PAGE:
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35

It is because the double bass, essentially, comes from a different family of instruments than the cello, viola and violin. This is a controversial assertion among music historians, as these things evolved continously, but many scholars do not consider the double-bass to be a part of the violin family at all. The argument goes like this: About two ...


25

With long open strings, the span to reach notes especially at the nut end would be too much for a lot of players if it retained the 5ths pattern of tuning. Making the tuning in fourths means that the left hand can encompass three notes in a scale and then move across to the next string in the same hand position. That said, it's not difficult to slide up a ...


9

I can think of two reasons: Bass is difficult enough the way it is. If you were to play it like a cello, you would need a) much more frequent position changes, and/or b) a strong, independent and wide-reaching (much wider than on cello with its shorter scale) pinky. I think most bassists never use the pinky on its own at all (or do they?), because a bass ...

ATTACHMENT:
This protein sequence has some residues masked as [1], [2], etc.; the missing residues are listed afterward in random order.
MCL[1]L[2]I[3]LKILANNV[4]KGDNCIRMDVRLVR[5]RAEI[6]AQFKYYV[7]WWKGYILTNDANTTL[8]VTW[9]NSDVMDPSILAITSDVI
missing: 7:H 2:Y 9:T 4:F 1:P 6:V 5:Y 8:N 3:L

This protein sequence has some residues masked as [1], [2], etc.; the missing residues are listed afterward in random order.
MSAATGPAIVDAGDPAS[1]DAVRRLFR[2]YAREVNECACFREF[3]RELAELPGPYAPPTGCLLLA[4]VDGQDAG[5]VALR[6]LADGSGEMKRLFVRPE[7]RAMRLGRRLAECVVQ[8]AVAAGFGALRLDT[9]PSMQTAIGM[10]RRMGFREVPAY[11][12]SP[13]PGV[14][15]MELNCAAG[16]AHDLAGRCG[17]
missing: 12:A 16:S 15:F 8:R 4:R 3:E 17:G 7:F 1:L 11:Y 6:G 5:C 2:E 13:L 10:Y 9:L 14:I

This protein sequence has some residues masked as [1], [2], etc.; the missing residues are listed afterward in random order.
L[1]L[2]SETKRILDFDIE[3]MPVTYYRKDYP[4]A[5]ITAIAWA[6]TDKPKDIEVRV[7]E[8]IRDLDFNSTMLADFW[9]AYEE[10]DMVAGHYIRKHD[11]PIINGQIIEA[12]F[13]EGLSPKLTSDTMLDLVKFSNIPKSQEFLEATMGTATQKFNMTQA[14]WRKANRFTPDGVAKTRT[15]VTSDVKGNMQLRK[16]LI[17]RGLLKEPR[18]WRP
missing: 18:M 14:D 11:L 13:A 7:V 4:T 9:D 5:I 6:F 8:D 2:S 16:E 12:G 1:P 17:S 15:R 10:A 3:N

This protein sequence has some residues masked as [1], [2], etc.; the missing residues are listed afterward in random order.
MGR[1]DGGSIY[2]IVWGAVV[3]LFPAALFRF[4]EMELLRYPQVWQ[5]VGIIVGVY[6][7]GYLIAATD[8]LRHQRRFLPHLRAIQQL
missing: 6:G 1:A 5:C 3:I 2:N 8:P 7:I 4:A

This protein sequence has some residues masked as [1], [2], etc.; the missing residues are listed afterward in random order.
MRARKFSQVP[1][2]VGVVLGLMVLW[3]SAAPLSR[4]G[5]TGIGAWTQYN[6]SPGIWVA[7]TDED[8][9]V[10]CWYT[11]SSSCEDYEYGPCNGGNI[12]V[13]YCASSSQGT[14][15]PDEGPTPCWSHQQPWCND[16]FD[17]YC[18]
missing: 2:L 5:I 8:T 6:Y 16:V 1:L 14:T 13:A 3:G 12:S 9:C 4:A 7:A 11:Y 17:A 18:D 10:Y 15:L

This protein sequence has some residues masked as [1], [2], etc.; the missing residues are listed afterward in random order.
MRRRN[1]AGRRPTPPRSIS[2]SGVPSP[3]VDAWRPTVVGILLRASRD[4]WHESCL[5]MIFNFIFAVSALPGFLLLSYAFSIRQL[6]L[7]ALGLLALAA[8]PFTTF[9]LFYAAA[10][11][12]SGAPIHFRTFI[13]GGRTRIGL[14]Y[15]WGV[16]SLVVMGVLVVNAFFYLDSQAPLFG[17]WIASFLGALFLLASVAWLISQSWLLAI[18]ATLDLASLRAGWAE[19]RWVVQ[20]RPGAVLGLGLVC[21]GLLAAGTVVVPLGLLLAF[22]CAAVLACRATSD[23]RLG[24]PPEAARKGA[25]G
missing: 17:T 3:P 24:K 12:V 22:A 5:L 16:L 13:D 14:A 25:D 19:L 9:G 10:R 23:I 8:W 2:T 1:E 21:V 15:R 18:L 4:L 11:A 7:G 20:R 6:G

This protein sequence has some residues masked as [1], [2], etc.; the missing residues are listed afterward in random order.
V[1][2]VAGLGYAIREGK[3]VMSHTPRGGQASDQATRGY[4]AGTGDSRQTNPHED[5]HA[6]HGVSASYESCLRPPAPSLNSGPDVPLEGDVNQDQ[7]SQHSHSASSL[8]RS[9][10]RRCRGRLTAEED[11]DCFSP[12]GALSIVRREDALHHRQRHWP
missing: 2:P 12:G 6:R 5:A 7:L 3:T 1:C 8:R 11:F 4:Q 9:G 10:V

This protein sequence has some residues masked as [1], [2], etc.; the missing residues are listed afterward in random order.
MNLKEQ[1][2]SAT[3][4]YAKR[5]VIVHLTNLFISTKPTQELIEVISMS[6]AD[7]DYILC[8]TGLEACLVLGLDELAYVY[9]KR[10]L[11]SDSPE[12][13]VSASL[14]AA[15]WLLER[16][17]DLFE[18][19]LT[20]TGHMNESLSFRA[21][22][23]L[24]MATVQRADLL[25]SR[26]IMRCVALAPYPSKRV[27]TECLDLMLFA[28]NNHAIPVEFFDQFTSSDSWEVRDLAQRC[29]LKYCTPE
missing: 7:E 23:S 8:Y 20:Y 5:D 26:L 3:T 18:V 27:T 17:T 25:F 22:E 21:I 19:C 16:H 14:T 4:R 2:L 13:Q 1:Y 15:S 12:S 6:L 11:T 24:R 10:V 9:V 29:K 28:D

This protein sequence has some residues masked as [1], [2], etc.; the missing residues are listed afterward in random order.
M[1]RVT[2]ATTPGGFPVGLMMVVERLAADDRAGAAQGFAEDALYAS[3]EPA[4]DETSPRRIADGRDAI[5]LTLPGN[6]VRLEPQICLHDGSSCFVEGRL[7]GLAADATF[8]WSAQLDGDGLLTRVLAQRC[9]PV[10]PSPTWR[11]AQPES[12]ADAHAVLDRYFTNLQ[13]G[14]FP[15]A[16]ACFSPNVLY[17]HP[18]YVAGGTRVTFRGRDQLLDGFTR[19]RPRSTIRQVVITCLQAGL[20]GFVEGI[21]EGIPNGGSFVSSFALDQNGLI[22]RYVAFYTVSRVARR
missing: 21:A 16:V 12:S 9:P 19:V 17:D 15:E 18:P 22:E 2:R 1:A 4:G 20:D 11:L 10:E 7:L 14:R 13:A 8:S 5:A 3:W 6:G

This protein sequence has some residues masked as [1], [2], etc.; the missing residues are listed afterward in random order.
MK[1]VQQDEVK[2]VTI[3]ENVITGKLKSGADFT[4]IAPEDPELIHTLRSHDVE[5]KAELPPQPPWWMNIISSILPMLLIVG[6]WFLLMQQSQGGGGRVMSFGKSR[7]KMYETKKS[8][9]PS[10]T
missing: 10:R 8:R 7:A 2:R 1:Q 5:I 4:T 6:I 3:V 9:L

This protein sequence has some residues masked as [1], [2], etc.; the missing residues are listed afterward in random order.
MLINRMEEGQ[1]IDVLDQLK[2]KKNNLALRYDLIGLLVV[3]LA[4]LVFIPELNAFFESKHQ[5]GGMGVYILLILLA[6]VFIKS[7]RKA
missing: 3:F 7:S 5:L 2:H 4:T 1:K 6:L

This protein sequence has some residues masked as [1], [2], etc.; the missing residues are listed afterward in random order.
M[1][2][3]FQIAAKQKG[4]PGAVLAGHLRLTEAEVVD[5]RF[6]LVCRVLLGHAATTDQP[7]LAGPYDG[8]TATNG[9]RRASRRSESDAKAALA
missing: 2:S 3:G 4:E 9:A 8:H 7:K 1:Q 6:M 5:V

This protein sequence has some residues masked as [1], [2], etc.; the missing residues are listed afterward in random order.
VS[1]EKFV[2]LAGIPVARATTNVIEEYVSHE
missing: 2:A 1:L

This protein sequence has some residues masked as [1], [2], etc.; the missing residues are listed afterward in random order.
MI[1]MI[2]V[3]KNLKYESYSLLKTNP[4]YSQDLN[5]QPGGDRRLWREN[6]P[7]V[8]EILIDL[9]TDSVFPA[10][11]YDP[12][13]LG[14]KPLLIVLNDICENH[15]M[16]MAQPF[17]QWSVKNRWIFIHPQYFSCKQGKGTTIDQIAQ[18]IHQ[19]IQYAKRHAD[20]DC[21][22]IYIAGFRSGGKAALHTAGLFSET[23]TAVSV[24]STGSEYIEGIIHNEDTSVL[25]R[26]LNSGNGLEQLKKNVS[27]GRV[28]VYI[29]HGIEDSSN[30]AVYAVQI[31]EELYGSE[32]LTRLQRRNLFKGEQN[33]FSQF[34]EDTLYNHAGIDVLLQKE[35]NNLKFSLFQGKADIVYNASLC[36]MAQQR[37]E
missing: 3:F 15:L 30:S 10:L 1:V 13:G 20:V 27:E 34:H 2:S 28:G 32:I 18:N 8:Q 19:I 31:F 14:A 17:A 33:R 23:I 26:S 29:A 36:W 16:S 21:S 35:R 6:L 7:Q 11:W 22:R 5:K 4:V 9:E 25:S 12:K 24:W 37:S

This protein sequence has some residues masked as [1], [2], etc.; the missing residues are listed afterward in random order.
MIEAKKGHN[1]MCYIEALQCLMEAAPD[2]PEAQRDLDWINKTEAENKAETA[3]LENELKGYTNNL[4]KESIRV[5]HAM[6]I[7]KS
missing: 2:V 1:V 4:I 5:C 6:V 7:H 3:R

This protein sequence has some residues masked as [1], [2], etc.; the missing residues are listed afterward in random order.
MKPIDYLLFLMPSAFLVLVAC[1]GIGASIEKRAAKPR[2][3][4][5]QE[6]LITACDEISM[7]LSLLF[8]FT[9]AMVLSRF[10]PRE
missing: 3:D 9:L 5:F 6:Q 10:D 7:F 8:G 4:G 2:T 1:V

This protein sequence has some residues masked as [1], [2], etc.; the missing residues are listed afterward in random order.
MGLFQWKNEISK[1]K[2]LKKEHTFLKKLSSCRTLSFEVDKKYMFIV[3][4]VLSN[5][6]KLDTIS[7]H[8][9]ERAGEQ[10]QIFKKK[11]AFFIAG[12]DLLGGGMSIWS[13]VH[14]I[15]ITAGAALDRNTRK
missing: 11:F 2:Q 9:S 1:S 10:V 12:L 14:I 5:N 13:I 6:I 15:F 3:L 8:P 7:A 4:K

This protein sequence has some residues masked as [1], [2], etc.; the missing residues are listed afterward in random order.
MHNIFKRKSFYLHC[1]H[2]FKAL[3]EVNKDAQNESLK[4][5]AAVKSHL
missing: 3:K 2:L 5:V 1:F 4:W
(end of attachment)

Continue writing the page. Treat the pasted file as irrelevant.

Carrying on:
6

The early history (from about 1500 to 1850) of bass tunings are very variable, with anything from 3 to 6 strings and tunings in anything from thirds to fifths. Reference. In the classical period, the virtuoso Domenico Dragonetti played a 3-string bass tuned C G D an octave below the cello, which was more or less the standard instrument that Haydn, Mozart ...


2

Many of the old traditional folk songs originated before the advent of recorded music. Typically folk songs were composed for the enjoyment of friends and family and neighbors with no thought of profiting commercially, thus there was no desire or need to copyright the songs or even write them down. Many folk songs became popular and were transmitted ...


1

The reason for tuning an instrument a certain way is always for playability reasons (and instrument construction/design/purpose). One could certainly make the argument that a particular instrument belongs to a certain family but it doesn't fully answer the question- the same question still applies- why does that family get tuned a certain way. "Just because" ...



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